Using outdoor adventure sports like paddling, orienteering, cycling, camping and rock climbing, Chicago Adventure Therapy (CAT) works with Chicago youth to have a lasting positive impact on their communities and become healthy adults by teaching effective social skills and strong leadership skills, increasing participants’ sense of possibility, and fostering a sense of empowerment and personal responsibility.
The philosophy and activities of Chicago Adventure Therapy are based on our Clinical Frame, a compilation of several documents outlining what we do and how we do it. To learn more please see our Clinical Framework page.
Meet the CAT Team Members
The Chicago Adventure Therapy staff and board is a group of hardworking passionate individuals who come from varied clinical and outdoor education backgrounds. To read more about our team please see our CAT Team Members page.
Starting a CAT Program with Your Organization
Chicago Adventure Therapy currently accepts group referrals from other agencies and organizations. In the future, we will also accept referrals of individuals. We offer half-day and full-day programs, as well as ongoing programs that meet once or twice a week for an extended period of time.
A note from Andrea Knepper, Executive Director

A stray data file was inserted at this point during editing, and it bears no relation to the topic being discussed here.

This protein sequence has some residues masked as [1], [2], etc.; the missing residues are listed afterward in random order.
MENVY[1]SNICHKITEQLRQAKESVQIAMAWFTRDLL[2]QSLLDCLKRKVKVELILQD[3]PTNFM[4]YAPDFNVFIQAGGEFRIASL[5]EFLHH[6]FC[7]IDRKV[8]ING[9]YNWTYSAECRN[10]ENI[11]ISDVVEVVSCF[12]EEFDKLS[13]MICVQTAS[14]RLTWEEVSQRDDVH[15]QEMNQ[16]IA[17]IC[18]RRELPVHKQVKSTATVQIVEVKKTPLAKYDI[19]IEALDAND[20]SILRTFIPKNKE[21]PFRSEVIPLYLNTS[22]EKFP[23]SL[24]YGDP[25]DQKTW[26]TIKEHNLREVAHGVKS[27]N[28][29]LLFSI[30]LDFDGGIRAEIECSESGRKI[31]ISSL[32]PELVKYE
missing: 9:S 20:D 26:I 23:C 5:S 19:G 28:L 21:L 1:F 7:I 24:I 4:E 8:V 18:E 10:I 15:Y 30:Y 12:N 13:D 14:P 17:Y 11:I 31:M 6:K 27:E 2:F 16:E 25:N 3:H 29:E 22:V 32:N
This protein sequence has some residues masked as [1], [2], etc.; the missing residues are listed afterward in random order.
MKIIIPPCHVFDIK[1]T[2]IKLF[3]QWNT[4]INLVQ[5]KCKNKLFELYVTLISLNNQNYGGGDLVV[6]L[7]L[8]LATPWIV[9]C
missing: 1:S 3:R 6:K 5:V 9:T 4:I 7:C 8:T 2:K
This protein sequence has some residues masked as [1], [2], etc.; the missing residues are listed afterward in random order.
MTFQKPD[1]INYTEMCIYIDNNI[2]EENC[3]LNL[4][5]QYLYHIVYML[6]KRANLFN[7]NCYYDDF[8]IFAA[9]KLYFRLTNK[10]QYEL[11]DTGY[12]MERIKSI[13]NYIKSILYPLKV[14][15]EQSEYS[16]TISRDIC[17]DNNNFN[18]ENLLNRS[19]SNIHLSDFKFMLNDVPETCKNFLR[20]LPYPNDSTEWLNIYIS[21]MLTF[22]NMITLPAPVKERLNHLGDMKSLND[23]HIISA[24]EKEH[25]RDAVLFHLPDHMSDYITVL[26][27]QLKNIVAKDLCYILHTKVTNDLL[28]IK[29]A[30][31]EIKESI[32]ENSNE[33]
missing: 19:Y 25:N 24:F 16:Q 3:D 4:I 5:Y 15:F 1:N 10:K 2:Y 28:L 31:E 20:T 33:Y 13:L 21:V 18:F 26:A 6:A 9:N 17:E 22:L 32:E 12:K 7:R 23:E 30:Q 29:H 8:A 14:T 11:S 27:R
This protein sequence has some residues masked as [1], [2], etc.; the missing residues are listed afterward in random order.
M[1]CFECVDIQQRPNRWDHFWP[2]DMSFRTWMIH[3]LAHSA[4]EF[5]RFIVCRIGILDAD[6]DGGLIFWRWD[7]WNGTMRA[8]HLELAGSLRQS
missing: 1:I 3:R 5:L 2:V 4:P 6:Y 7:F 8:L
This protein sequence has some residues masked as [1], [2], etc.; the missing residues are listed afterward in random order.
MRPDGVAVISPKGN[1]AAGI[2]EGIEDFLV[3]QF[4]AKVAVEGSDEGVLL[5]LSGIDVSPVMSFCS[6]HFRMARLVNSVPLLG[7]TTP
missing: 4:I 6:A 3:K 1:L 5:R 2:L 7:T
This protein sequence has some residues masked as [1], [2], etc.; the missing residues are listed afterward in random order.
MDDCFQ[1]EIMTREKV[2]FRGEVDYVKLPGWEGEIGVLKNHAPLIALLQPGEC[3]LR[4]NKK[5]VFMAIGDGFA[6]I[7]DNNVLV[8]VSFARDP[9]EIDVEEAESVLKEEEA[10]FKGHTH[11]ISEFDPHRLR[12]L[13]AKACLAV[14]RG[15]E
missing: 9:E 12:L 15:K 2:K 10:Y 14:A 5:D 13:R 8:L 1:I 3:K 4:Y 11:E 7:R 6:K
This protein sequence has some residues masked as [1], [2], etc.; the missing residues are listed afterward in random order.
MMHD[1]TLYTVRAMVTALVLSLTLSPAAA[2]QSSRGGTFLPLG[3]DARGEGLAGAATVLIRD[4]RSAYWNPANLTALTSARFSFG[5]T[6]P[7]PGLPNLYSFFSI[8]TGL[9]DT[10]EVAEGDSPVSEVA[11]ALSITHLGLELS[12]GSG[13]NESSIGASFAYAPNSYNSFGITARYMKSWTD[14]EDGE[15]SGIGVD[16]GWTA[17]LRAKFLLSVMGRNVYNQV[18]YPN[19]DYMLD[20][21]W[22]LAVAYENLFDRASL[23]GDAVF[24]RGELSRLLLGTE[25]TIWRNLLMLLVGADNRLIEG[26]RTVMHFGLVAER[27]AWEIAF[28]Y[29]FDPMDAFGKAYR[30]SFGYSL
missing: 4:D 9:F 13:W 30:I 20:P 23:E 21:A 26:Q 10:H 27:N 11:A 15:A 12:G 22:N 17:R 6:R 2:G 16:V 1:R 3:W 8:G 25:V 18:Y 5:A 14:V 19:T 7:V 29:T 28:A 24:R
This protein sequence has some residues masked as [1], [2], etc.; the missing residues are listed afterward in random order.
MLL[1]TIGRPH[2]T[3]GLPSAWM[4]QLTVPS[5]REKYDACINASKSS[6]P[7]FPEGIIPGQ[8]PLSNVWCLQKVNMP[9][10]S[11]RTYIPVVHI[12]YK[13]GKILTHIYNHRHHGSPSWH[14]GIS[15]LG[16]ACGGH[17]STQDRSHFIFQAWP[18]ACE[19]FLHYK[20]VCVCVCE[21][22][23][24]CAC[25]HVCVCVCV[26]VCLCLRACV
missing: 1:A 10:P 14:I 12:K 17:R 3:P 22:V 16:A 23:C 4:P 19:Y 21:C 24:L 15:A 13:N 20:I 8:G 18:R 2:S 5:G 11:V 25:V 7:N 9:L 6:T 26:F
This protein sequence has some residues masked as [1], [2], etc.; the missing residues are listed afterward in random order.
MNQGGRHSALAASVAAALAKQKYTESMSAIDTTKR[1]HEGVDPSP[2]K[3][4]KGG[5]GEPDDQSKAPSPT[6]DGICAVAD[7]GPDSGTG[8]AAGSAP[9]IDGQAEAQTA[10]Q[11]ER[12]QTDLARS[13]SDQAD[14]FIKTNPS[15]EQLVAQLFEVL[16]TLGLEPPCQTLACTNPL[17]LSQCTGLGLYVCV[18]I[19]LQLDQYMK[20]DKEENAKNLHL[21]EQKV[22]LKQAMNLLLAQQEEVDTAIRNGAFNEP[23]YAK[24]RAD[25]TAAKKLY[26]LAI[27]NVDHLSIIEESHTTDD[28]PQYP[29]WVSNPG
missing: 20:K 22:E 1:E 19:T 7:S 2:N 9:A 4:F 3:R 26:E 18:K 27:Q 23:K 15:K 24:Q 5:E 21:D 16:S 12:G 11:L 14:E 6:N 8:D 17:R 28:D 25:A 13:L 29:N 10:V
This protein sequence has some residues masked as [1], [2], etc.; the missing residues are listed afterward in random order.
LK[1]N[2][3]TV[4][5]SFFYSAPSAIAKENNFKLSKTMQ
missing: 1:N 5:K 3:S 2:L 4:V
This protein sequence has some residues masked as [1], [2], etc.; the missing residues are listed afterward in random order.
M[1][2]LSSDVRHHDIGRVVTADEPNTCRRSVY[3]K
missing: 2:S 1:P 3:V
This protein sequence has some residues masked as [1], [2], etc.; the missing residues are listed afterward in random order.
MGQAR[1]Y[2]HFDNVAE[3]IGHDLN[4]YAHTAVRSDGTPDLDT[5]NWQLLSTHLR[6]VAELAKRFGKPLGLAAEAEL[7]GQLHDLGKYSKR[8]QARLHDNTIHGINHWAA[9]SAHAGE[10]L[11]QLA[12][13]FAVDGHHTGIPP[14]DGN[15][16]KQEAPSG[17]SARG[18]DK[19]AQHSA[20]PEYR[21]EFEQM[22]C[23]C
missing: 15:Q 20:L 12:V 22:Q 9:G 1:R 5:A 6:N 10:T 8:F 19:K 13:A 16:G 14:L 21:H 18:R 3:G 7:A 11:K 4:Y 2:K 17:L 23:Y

I’m a Licensed Clinical Social Worker, a sea kayak instructor and a wilderness guide. The juxtaposition of these experiences provided the idea and motivation for CAT. Leading affluent people on vacations in the wilderness, I sometimes watched it change their lives. Over the course of a week-end, a 6-year-old girl on one of the family trips I led went from being terrified to paddle a double kayak with her father to demanding a single of her own. She spent the last day of the trip paddling her boat, lounging on the top of it, posing as the bowsprit, and chasing turtles. At the end of the trip, her father was near tears as he tried to express the impact this two day trip had on his daughter. At the time, I was working at a Community Mental Health Center. One of my adolescent clients couldn’t stop opening and closing desk drawers, turning the lamp on and off, spinning the chair around and around. He was frequently loud and inappropriate. If I went for a walk with him, he immediately stopped being disruptive and was remarkably vulnerable about his hopes and his fears. I founded Chicago Adventure Therapy in order to be able to work with clients like this young man, providing experiences like the weekend camping trip provided for the 6 year old girl.